Software suggestions:

* MediaCoder for .VOB to .MP3 conversion (use "insane" setting)

* Audacity to split tracks

* Mp3Tag to do internet filename and coverart addition to MP3 tracks

Pick a couple of wet weekends and have some fun. I've certainly got a lot more mileage out of old vinyl by being able to simply dial it up off the HDD, and without having to get up to turn it over at half time!

If you were in Chch I'd offer to give you a hand, and if it were only a few I'd say "send 'em round", but 40 odd might be a bit of a stretch ;-)




Things are LookingUp....  A photo from my back yard :-)
http://www.astrophotogallery.org/u141-rodm.html 


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  Reply # 375311 1-Sep-2010 14:25
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LookingUp: Hmm yes - as per my previous post, it is possible to get "quite good" results - very much like listening to the original vinyl, if it's done properly. Given good analogue kit, and the likes of a DVR that samples at 196kb/s, and use of the highest possible MP3 bitrate, result can be quite acceptable. I can be a bit fussy about these things, and still struggle with the sound of some CDs, but find it next to impossible to tell the difference the original vinyl and a good MP3 rip.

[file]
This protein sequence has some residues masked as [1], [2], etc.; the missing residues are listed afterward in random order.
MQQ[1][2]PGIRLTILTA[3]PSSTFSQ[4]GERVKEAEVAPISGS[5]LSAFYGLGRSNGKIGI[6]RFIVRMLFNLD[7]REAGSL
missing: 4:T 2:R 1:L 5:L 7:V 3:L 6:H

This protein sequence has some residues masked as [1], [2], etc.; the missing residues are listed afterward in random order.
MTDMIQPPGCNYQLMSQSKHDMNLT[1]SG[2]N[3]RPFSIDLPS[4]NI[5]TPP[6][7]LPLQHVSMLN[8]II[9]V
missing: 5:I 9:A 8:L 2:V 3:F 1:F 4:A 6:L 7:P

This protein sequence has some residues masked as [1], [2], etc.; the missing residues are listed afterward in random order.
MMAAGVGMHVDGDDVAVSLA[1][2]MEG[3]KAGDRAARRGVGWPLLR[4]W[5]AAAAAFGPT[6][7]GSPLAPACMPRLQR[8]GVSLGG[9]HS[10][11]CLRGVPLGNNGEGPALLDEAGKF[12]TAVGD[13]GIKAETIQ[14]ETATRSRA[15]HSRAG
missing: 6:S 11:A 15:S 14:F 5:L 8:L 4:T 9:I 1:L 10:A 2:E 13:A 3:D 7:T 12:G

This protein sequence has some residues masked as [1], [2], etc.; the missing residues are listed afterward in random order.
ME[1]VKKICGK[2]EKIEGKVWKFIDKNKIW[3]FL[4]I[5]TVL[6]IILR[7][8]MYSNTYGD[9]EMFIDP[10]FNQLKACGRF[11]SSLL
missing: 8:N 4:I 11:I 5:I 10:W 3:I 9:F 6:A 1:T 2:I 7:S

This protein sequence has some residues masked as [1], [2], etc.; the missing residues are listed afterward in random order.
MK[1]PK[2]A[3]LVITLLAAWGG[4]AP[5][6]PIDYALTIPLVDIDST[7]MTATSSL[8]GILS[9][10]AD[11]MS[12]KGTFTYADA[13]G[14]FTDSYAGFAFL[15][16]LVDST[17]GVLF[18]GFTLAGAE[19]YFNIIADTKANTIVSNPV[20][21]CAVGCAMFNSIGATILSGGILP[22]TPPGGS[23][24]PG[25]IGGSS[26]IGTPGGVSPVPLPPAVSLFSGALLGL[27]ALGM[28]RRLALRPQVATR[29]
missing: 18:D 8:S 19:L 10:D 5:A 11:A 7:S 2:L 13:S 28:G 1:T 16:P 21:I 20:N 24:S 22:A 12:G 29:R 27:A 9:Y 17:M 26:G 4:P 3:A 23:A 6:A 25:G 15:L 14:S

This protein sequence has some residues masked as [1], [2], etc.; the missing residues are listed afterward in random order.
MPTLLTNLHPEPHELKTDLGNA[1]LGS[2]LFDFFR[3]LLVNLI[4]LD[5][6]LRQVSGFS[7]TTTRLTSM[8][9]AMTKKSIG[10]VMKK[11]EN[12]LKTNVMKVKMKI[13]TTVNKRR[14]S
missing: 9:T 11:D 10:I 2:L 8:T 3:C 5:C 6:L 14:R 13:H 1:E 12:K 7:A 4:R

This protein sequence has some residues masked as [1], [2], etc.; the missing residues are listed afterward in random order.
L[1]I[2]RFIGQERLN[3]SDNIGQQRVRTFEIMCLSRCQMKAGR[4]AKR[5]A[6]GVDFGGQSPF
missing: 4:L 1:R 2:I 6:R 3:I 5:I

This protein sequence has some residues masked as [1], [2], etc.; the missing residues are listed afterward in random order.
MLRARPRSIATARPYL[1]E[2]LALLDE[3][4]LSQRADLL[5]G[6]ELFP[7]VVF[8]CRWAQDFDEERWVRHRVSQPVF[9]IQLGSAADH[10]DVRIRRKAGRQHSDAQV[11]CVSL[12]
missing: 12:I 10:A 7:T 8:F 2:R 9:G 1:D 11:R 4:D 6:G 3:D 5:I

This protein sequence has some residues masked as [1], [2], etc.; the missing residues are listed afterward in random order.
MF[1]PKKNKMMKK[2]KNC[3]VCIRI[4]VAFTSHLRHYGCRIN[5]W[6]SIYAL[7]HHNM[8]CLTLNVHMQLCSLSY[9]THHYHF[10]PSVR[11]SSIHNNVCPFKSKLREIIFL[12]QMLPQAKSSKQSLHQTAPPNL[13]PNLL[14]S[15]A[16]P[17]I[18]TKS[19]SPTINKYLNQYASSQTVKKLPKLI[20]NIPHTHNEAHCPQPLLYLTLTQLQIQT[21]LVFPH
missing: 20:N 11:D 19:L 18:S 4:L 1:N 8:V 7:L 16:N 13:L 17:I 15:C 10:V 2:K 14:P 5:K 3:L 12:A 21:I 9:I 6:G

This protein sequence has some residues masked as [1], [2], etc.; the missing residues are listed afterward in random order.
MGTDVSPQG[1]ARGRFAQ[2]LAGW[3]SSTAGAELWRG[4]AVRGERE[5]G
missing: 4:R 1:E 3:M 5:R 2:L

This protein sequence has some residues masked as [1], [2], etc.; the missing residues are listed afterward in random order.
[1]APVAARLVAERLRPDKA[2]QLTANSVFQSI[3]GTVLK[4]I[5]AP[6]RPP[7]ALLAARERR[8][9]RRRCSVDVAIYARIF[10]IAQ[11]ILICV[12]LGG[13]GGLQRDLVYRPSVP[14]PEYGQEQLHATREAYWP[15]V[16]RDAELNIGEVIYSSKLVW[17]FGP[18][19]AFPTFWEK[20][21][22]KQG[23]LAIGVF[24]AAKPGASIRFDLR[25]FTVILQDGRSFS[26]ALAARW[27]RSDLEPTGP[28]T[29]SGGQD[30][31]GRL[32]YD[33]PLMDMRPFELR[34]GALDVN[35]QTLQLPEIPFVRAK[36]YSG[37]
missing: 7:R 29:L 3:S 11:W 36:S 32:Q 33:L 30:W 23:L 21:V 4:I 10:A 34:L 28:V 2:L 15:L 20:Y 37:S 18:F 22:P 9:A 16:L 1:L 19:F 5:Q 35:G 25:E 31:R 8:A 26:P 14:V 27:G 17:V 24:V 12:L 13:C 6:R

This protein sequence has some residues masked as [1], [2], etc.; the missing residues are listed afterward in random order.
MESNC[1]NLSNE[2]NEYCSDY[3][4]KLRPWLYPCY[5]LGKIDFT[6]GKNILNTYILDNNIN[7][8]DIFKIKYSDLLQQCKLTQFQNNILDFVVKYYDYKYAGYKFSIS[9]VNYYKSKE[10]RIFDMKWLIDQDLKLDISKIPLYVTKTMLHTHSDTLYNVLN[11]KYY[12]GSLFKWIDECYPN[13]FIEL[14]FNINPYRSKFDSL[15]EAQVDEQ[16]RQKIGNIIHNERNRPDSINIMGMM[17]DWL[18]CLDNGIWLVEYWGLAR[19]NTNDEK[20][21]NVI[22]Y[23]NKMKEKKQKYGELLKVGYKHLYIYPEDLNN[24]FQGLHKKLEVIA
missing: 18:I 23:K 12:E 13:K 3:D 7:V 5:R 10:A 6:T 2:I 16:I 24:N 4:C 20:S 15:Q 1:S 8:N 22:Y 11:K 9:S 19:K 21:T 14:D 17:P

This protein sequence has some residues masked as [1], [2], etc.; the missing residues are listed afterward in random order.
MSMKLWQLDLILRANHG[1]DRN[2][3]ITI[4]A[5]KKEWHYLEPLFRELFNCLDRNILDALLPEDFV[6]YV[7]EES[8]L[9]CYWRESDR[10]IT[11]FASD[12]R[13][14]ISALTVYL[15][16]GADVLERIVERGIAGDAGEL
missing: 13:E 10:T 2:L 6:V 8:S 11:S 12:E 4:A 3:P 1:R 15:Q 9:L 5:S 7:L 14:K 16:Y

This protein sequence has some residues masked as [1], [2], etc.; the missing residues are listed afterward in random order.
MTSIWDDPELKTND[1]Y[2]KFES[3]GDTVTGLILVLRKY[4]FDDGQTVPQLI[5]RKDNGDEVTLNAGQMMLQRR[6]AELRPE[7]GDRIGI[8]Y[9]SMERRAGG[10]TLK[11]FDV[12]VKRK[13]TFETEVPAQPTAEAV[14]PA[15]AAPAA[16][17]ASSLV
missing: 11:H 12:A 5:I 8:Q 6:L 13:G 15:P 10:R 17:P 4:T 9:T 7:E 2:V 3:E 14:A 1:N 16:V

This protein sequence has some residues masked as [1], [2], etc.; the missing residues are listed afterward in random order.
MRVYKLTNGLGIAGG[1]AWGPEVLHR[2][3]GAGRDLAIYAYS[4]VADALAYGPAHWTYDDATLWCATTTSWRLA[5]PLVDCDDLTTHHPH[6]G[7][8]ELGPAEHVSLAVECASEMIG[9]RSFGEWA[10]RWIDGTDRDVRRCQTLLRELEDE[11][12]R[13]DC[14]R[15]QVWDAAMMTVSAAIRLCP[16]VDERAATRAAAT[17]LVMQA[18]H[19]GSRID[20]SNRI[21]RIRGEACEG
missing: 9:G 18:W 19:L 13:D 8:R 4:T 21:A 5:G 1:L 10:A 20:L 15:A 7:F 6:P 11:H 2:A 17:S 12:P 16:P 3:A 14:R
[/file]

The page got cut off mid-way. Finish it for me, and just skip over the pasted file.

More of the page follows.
Software suggestions:

* MediaCoder for .VOB to .MP3 conversion (use "insane" setting)

* Audacity to split tracks

* Mp3Tag to do internet filename and coverart addition to MP3 tracks

Pick a couple of wet weekends and have some fun. I've certainly got a lot more mileage out of old vinyl by being able to simply dial it up off the HDD, and without having to get up to turn it over at half time!

If you were in Chch I'd offer to give you a hand, and if it were only a few I'd say "send 'em round", but 40 odd might be a bit of a stretch ;-)

I can't imagine the quality of this process meets what I was talking about.  I'm sure the results are "quite good" but as soon as you add lossy compression to the mix, IMO you defeat the purpose.  And that's assuming the audio on the DVR is LPCM and not already compressed, it surely wouldn't be higher than 16bit/48kHz?